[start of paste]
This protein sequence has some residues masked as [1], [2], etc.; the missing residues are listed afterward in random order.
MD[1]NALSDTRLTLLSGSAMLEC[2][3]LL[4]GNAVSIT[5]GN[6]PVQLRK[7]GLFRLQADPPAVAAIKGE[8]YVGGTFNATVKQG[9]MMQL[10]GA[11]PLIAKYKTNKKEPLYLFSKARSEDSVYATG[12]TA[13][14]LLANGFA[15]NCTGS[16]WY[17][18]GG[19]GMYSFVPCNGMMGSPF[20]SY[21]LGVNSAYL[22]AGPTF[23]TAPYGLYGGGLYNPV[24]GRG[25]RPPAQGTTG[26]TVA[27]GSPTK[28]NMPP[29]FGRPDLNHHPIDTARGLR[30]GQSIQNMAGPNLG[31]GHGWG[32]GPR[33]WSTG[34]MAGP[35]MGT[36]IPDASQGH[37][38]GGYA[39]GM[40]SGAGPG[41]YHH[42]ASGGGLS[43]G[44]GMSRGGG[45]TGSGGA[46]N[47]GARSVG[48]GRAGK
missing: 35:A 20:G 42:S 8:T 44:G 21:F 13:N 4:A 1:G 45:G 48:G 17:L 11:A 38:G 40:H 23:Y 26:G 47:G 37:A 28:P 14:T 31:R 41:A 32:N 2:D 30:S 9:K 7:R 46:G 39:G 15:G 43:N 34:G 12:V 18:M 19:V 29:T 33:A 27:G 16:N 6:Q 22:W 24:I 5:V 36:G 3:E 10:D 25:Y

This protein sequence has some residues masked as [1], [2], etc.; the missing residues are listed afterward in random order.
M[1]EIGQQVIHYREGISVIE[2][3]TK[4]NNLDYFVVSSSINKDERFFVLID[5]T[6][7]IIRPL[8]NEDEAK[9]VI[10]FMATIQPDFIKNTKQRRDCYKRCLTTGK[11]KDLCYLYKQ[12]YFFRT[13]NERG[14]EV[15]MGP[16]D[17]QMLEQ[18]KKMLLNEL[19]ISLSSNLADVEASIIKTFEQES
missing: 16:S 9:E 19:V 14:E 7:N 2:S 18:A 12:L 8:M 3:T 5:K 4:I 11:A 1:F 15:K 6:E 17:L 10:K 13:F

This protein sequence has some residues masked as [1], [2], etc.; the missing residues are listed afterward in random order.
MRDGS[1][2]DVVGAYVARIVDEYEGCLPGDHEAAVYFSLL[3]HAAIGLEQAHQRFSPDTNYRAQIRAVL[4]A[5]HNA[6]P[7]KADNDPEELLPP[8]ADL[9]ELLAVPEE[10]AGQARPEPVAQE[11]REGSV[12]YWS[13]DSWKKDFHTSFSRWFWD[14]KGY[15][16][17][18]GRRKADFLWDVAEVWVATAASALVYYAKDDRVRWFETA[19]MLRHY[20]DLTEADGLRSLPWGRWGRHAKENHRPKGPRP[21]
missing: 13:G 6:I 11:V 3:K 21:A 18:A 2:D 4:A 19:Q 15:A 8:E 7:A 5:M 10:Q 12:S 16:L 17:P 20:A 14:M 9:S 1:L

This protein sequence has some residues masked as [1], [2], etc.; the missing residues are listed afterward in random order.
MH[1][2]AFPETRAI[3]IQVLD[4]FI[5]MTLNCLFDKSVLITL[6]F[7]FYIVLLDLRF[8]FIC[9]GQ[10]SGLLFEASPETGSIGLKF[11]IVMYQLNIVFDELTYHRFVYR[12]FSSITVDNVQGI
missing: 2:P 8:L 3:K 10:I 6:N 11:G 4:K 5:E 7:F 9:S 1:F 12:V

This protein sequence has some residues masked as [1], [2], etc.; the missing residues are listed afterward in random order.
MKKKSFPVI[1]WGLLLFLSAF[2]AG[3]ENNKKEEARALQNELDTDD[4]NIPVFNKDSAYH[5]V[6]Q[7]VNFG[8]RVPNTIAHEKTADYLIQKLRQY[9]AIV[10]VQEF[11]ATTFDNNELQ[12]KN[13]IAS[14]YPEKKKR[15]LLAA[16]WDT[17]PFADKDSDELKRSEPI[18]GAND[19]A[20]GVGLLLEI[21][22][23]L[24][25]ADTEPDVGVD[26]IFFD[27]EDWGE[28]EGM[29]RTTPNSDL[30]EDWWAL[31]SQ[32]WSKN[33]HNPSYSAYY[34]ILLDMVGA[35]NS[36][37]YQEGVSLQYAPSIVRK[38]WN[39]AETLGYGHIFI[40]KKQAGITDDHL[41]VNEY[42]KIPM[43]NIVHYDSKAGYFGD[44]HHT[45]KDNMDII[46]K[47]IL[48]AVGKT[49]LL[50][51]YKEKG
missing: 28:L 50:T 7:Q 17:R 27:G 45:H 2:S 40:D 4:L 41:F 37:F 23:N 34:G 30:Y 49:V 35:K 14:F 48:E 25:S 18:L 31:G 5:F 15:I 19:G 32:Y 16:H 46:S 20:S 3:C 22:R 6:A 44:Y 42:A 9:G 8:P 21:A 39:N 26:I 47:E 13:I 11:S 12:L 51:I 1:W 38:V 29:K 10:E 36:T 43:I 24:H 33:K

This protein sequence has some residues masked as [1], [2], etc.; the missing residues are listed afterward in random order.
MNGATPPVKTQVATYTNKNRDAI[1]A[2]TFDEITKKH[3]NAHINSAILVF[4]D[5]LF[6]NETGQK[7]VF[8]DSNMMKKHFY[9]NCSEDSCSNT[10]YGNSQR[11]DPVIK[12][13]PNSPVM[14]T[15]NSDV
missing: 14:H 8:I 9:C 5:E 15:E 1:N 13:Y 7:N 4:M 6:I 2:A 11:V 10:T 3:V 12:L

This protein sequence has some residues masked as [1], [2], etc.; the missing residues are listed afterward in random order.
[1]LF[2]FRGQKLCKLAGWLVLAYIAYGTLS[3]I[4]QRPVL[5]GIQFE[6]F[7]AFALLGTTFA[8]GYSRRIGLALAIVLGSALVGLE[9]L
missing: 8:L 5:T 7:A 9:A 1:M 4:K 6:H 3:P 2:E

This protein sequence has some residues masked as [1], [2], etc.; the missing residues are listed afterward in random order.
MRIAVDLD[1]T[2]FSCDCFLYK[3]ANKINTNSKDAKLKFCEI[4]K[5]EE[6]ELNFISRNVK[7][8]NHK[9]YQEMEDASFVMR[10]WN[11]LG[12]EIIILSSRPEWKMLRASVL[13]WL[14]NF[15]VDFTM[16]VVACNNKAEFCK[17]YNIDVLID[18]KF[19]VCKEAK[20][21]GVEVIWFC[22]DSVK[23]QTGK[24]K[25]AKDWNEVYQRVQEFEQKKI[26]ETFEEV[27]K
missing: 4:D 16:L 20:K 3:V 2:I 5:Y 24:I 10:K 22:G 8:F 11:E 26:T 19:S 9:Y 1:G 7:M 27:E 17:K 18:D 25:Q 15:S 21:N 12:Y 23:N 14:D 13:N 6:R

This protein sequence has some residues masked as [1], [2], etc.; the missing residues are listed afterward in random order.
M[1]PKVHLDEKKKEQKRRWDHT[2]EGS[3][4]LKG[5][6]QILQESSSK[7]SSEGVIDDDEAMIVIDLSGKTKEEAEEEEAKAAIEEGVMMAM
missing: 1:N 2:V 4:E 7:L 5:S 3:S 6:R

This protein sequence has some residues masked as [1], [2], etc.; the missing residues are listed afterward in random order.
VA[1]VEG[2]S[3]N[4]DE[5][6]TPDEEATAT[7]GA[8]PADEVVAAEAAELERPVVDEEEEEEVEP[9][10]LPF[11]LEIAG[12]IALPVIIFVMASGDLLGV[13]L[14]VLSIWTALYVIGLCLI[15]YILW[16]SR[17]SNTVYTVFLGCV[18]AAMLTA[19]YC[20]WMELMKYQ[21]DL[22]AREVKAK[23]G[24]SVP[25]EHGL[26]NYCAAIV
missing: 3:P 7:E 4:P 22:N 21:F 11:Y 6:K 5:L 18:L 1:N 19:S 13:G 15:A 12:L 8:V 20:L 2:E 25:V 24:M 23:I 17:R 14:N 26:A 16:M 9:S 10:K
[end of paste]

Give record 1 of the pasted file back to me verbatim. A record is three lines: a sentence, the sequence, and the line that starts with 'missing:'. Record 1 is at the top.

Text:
This protein sequence has some residues masked as [1], [2], etc.; the missing residues are listed afterward in random order.
MD[1]NALSDTRLTLLSGSAMLEC[2][3]LL[4]GNAVSIT[5]GN[6]PVQLRK[7]GLFRLQADPPAVAAIKGE[8]YVGGTFNATVKQG[9]MMQL[10]GA[11]PLIAKYKTNKKEPLYLFSKARSEDSVYATG[12]TA[13][14]LLANGFA[15]NCTGS[16]WY[17][18]GG[19]GMYSFVPCNGMMGSPF[20]SY[21]LGVNSAYL[22]AGPTF[23]TAPYGLYGGGLYNPV[24]GRG[25]RPPAQGTTG[26]TVA[27]GSPTK[28]NMPP[29]FGRPDLNHHPIDTARGLR[30]GQSIQNMAGPNLG[31]GHGWG[32]GPR[33]WSTG[34]MAGP[35]MGT[36]IPDASQGH[37][38]GGYA[39]GM[40]SGAGPG[41]YHH[42]ASGGGLS[43]G[44]GMSRGGG[45]TGSGGA[46]N[47]GARSVG[48]GRAGK
missing: 35:A 20:G 42:S 8:T 44:G 21:F 13:N 4:A 1:G 45:G 48:G 17:L 11:A 38:G 40:H 23:Y 26:G 47:G 37:A 28:P 14:T 31:R 41:A 32:N 2:D 30:S 9:K 7:R 46:G 39:G 15:G 43:N 34:G 12:V 18:M 19:V 29:T 33:A 27:G 16:N 6:Q 22:W 24:I 5:V 36:G 3:E 10:D 25:Y